The Living Daylights (Domark) Review | The Micro User - Everygamegoing

The Micro User

The Living Daylights
By Domark
BBC Model B

Published in The Micro User 5.09

Hot on the heels of the new James Bond film The Living Daylights is the computer game of the same name. It was with some trepidation that I loaded up the game - I still have nightmares about View To A Kill.

The game follows the exploits of James Bond as he fights his way through eight separate scenes from the film. These are stored as three files on the flip side of the cassette. Each scene consists of a series of adjoining screens - these are traversed by running from left to right. You have control of Bond's gun sight - when it is on the screen Bond can shoot, move it off the right hand edge and Bond will run. Episode number one takes place in Gibraltar. You are involved in a mock battle with members ofthe S.A.S. - they pop up from behind bushes at regular intervals, but have very little to do with the game.

Keep running until you meet up with the KGB agent... then kill him. I had major problems at this point - the Ruski just wouldn't die. In desperation I decided to read the instructions - and found I'd been running around with a gun which fired paint pellets! A quick visit to the armoury soon rectified the situation and the Ruski bit the dust.

The Living Daylights

With the completion of each scene you are given the opportunity to choose a special weapon from Q's workshop. Only one of the four on offer will be of use in the next scene. Scene two involves running down a street while avoiding bombs dropped from a helicopter. The bombs are easy to dodge but the resultant craters are a hazard and must be jumped. The best way to do this is to hold down the jump key continuously - Bond skips merrily down the street, leaping all obstacles.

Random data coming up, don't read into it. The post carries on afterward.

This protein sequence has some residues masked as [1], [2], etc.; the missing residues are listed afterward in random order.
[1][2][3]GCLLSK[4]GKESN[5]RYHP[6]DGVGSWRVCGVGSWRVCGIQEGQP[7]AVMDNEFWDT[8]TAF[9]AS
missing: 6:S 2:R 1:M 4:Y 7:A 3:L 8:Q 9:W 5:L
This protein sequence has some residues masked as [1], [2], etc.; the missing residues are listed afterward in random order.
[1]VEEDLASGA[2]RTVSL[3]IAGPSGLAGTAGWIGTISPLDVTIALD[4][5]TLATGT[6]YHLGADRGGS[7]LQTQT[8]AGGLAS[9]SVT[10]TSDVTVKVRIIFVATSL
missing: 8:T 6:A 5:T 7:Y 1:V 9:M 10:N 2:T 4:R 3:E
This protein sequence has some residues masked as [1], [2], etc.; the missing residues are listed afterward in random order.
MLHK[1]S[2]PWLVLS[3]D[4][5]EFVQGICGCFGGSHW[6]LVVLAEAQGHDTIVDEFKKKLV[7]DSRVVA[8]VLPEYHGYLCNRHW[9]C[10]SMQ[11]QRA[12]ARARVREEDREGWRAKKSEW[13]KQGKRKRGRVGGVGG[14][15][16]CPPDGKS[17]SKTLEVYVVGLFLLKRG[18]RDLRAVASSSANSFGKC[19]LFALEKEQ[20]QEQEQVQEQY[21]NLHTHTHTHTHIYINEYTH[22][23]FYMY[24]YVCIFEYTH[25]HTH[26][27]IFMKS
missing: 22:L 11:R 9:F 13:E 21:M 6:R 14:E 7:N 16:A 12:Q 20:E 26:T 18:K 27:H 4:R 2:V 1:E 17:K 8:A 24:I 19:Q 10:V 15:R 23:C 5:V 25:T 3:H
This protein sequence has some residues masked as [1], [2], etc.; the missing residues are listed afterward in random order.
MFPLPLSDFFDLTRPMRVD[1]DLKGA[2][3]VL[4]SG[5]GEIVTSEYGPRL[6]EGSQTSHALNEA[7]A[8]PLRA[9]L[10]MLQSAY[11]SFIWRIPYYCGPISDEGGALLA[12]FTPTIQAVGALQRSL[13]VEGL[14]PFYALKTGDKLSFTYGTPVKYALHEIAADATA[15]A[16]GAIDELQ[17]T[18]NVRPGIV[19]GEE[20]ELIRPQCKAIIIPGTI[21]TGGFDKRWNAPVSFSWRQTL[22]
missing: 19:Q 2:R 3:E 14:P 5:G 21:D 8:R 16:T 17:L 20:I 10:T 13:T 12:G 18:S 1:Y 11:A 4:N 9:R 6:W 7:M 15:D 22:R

Running and jumping is the order of the day again in scene three. Race through the factory amid a shower of falling pipework, while at the same time hurdling numerous barriers. It's during sections like this that you notice how little control you have over Mr. Bond. Trying to stop short of a falling pipe is nearly impossible - even when you've released the movement key, he still takes two more steps!

Once file number two has loaded you are ready to play scene four, The Mansion. This is one of the trickier levels, a mixture of running, ducking and shooting is required if you're to survive intact. The enemy agents are disguised as milkmen and armed with exploding pintas.

The fairground is the setting for scene five. Innocent looking toy balloons cause Bond a major headache - quick and accurate shooting is essential.

I never completed the remaining three screens, more through lack of enthusiasm than lack of skill. The mediocre graphics and animation are matched only by the boring, repetitive, gameplay - it looks like the nightmares will continue.

Carol Barrow

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